WEBB: When opportunity knocks, open the door

Author: Wellington Webb - November 24, 2017 - Updated: November 24, 2017

Former Denver Mayor Wellington Webb
Wellington Webb

If there is anything I have learned from my collective experiences in Denver and across Colorado, it is to answer the door when opportunity knocks because you never know when — or if — it will knock again.

This may seem to be an oversimplified way to look at a new opportunity but it’s not —  particularly one that has the potential to bring billions of dollars of local investment, new jobs, generate more Colorado-made energy, and keep electricity costs low for consumers.

There are questions to be answered, but this is an opportunity that should be seriously considered.

The opportunity comes from Xcel Energy, which, in conjunction with a diverse set of business, consumer and generation interests, filed a stipulation with the Public Utilities Commission to allow it and this coalition to develop the Colorado Energy Plan. This would likely result in the closure of two coal-fired generation plants in Pueblo in favor of cheaper, cleaner resources like wind, solar and natural gas. The plan will bring diverse interests together to determine the future of our changing energy system.

I am all for examining new energy resources as long as we don’t abandon existing ones without identifying ways to train and transition energy-related jobs so that our rural energy employees and other workers are not left behind. We also cannot burden local economies, whose budgets are already stretched, with increased energy costs.

Coloradans continue to overwhelmingly support renewable energy and we have seen the cost of solar and wind energy generation decrease consistently to where it is now cheaper to build than other forms of energy. When we add cleaner energy to our generation sources, we also clean our air. Too often communities of color are likely to live in close proximity to older, dirtier power plants. Air pollution from aging coal-fired power plants causes life-threatening illnesses, like childhood asthma and other diseases. Transitioning away from these resources will serve to improve and yes, even save Coloradans’ lives.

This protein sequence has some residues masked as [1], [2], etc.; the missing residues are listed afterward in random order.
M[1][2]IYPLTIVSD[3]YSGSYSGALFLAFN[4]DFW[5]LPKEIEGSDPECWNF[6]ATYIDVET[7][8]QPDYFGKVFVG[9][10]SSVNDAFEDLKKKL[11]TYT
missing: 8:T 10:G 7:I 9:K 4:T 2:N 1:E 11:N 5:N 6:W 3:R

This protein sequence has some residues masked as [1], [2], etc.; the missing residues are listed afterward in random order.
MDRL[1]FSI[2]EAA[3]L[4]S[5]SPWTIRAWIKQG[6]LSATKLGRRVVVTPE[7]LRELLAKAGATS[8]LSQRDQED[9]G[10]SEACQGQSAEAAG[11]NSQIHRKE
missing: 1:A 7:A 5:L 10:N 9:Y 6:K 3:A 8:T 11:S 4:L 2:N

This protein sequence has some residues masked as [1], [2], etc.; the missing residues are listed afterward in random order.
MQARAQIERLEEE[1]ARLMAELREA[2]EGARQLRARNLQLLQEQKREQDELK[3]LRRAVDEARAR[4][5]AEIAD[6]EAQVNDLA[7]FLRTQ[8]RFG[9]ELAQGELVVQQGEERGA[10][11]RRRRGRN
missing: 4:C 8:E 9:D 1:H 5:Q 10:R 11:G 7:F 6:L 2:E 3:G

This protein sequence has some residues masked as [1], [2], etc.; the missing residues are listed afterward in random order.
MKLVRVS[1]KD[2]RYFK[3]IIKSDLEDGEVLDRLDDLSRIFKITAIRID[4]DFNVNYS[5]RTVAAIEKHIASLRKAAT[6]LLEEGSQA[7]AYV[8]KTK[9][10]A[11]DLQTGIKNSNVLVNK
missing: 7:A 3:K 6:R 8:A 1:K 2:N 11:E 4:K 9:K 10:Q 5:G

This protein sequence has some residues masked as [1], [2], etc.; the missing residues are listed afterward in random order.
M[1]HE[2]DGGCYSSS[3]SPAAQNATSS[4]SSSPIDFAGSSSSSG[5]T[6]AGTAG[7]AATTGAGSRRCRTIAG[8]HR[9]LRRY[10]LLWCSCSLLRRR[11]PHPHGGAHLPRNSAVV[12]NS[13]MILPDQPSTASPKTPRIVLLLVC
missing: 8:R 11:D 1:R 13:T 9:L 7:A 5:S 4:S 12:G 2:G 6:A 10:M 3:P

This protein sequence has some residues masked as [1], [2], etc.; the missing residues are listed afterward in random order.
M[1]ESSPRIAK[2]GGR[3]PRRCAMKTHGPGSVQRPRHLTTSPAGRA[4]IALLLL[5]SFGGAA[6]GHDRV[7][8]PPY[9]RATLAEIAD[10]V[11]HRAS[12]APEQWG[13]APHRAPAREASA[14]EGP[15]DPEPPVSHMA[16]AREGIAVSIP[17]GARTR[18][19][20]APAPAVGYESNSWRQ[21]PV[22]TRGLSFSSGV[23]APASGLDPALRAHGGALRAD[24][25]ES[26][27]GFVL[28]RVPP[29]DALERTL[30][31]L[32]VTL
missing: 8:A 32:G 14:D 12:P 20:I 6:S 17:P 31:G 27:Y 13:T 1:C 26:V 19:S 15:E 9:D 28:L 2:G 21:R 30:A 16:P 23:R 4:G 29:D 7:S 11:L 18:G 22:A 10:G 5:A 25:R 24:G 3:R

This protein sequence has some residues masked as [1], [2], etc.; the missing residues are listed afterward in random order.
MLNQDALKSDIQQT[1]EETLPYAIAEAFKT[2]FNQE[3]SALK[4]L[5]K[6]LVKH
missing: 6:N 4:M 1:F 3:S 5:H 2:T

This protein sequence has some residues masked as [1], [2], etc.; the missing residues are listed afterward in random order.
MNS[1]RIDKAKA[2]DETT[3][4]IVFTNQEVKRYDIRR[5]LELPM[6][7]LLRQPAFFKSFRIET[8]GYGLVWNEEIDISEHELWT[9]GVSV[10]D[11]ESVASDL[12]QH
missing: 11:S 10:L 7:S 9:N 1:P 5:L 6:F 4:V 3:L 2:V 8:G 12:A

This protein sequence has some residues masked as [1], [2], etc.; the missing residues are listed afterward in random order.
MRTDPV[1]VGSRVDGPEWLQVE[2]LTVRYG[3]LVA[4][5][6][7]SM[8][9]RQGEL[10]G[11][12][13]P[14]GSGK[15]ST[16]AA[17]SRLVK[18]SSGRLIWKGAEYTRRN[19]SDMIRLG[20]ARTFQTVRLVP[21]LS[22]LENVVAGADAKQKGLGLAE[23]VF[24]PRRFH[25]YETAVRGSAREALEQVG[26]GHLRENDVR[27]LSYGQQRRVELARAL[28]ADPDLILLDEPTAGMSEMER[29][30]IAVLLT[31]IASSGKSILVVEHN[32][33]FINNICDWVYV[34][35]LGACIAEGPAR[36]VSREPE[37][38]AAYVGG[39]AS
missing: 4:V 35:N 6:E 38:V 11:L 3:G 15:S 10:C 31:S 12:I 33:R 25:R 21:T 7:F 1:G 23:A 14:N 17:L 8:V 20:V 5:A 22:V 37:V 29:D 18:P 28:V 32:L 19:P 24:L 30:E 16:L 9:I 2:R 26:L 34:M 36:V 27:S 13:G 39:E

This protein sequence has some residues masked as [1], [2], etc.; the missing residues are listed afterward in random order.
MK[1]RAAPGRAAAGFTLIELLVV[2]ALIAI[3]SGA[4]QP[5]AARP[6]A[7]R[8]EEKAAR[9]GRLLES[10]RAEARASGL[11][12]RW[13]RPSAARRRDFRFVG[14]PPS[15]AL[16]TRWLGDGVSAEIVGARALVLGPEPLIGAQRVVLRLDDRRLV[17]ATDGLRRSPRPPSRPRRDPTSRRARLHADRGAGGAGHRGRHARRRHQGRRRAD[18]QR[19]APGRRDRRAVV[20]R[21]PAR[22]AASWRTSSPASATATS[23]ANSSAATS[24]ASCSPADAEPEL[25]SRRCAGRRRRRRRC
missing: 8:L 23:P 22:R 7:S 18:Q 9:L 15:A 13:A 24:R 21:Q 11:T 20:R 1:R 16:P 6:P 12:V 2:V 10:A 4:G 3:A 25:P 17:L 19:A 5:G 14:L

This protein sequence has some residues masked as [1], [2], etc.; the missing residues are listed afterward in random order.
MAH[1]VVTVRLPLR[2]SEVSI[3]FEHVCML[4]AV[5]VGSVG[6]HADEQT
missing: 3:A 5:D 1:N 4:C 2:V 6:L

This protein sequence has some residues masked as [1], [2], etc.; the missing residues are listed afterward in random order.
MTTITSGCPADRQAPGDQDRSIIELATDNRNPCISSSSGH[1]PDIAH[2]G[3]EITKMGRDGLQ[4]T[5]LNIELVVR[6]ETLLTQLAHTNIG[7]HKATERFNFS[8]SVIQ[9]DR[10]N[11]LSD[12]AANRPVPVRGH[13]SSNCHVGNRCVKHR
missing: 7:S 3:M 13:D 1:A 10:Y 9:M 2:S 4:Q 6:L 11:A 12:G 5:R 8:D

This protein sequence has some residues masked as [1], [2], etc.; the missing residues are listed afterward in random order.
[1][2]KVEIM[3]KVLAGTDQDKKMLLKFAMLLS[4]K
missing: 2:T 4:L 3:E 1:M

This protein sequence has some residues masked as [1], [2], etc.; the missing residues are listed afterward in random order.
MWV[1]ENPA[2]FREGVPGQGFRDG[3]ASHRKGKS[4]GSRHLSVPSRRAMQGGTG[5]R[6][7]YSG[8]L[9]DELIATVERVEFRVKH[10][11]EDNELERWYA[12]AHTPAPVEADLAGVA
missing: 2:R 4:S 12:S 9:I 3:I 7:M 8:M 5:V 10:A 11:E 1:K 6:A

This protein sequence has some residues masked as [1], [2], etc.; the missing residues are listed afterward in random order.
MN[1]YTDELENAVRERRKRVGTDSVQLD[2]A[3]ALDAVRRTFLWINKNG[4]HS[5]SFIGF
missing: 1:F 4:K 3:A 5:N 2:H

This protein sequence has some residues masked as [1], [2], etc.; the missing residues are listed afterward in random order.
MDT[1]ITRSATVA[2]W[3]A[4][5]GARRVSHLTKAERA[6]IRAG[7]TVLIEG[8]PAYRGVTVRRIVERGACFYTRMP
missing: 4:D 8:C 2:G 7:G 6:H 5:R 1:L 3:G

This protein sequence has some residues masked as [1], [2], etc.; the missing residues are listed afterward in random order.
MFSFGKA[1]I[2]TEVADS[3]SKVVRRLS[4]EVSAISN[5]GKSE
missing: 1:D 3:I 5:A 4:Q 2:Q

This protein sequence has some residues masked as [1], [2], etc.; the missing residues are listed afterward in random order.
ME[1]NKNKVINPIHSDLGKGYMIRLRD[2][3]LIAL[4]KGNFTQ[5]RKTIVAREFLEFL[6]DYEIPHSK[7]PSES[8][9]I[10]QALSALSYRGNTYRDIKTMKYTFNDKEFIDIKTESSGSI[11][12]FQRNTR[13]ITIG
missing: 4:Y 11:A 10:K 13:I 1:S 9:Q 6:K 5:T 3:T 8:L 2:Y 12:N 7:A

Additionally, the group will first study what transitioning these plants to cleaner, more cost-effective electricity production could look like in Colorado, the rural jobs that can be created, and how much money consumers can save. Not how much it will cost — but how much it will save! Families in Denver and across Colorado need cheap energy to power their daily lives, and this plan could do just that.

I welcome any plan that has the buy-in of the energy industry, clean-air advocates and consumers (groups that don’t always see eye-to-eye) that will help create real economic growth in both rural and urban communities across Colorado.

For example, the wind energy development around Sterling, Lamar and other areas in recent years has brought billions of dollars of new investments and created thousands of quality jobs in and around those communities. These are rural communities that have done a good job of diversifying their economies from primarily an agricultural focus to ones that include energy development of many types.

I do believe that the cornerstone of this plan is its directive to save consumers money. In order to be adopted, this plan must ensure that consumer costs stay the same or go down. It is no secret that across the country, including right here in Colorado, wind and solar generation costs are at all-time lows, and now is the time for generation facilities and consumers to take advantage of these low-cost resources to ensure our electricity rates stay low for decades into the future.

If we can bring more wind and solar online to lower our costs here in Colorado, and not vilify the existing oil and gas community, all while saving consumers money and creating more quality, skilled jobs across our state to diversify our economic opportunities for this generation and the next, then this is an effort I can support — and an opportunity I will open the door for anytime.

Wellington Webb

Wellington Webb

Wellington Webb served three terms as mayor of Denver, 1991-2003. He is a past president of the U.S. Conference of Mayors and the National Conference of Black Mayors. Webb is a long-time Democratic Party activist.